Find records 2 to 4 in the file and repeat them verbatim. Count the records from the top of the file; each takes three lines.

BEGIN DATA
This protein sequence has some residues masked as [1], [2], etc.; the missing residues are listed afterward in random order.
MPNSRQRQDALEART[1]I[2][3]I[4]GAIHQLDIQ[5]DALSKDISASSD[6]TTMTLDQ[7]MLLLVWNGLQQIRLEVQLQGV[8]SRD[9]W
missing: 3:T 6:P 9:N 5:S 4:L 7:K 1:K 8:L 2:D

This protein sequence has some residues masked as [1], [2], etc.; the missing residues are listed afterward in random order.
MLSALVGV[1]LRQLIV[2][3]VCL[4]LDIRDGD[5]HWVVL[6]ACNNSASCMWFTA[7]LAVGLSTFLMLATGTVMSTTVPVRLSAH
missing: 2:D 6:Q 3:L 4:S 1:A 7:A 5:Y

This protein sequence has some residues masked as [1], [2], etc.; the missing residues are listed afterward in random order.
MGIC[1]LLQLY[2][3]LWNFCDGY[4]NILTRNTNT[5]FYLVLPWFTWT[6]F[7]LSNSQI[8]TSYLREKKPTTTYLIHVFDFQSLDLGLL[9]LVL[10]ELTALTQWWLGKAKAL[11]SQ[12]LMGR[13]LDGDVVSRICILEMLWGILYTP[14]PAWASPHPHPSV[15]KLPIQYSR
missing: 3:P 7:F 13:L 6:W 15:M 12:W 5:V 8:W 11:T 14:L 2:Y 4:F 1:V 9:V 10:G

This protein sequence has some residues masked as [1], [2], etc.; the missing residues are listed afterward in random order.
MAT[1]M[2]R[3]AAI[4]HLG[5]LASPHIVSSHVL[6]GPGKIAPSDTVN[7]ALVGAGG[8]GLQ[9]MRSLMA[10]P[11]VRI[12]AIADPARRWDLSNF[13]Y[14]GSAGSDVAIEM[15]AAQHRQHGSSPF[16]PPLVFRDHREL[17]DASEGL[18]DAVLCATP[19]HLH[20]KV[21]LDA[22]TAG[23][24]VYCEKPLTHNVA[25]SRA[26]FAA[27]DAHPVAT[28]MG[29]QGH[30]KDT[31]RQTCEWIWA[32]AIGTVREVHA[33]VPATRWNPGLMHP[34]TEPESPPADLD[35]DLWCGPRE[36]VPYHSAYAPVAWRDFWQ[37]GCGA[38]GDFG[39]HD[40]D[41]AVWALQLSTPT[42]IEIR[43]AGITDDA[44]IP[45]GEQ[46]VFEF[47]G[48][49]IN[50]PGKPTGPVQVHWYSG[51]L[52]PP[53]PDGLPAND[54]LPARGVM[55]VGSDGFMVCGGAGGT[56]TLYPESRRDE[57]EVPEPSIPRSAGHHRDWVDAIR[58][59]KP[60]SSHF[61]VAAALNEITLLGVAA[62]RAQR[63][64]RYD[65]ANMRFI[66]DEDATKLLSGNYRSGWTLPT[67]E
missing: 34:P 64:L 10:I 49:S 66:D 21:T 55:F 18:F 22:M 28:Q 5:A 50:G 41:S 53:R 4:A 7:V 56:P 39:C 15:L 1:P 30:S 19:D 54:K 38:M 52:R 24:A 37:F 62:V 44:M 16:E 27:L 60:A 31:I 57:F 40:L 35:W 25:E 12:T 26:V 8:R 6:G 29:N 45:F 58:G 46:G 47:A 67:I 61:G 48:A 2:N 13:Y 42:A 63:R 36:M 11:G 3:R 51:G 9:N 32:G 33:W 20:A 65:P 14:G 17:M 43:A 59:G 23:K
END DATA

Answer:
This protein sequence has some residues masked as [1], [2], etc.; the missing residues are listed afterward in random order.
MLSALVGV[1]LRQLIV[2][3]VCL[4]LDIRDGD[5]HWVVL[6]ACNNSASCMWFTA[7]LAVGLSTFLMLATGTVMSTTVPVRLSAH
missing: 2:D 6:Q 3:L 4:S 1:A 7:A 5:Y

This protein sequence has some residues masked as [1], [2], etc.; the missing residues are listed afterward in random order.
MGIC[1]LLQLY[2][3]LWNFCDGY[4]NILTRNTNT[5]FYLVLPWFTWT[6]F[7]LSNSQI[8]TSYLREKKPTTTYLIHVFDFQSLDLGLL[9]LVL[10]ELTALTQWWLGKAKAL[11]SQ[12]LMGR[13]LDGDVVSRICILEMLWGILYTP[14]PAWASPHPHPSV[15]KLPIQYSR
missing: 3:P 7:F 13:L 6:W 15:M 12:W 5:V 8:W 11:T 14:L 2:Y 4:F 1:V 9:V 10:G

This protein sequence has some residues masked as [1], [2], etc.; the missing residues are listed afterward in random order.
MAT[1]M[2]R[3]AAI[4]HLG[5]LASPHIVSSHVL[6]GPGKIAPSDTVN[7]ALVGAGG[8]GLQ[9]MRSLMA[10]P[11]VRI[12]AIADPARRWDLSNF[13]Y[14]GSAGSDVAIEM[15]AAQHRQHGSSPF[16]PPLVFRDHREL[17]DASEGL[18]DAVLCATP[19]HLH[20]KV[21]LDA[22]TAG[23][24]VYCEKPLTHNVA[25]SRA[26]FAA[27]DAHPVAT[28]MG[29]QGH[30]KDT[31]RQTCEWIWA[32]AIGTVREVHA[33]VPATRWNPGLMHP[34]TEPESPPADLD[35]DLWCGPRE[36]VPYHSAYAPVAWRDFWQ[37]GCGA[38]GDFG[39]HD[40]D[41]AVWALQLSTPT[42]IEIR[43]AGITDDA[44]IP[45]GEQ[46]VFEF[47]G[48][49]IN[50]PGKPTGPVQVHWYSG[51]L[52]PP[53]PDGLPAND[54]LPARGVM[55]VGSDGFMVCGGAGGT[56]TLYPESRRDE[57]EVPEPSIPRSAGHHRDWVDAIR[58][59]KP[60]SSHF[61]VAAALNEITLLGVAA[62]RAQR[63][64]RYD[65]ANMRFI[66]DEDATKLLSGNYRSGWTLPT[67]E
missing: 34:P 64:L 10:I 49:S 66:D 21:T 55:F 18:F 22:M 28:Q 5:A 50:G 41:S 53:R 4:A 7:V 56:P 39:C 15:L 1:P 30:S 19:D 54:K 38:M 52:R 24:A 37:F 62:V 44:M 16:E 27:L 60:A 31:I 57:F 40:L 35:W 25:E 12:T 26:V 8:R 6:G 29:N 45:F 58:G 46:G 47:A 67:I 61:G 48:A 2:N 13:Y 42:A 63:R 36:M 11:G 3:R 51:G 9:N 32:G 33:W 20:A 65:P 14:G 17:M 43:A 59:G 23:K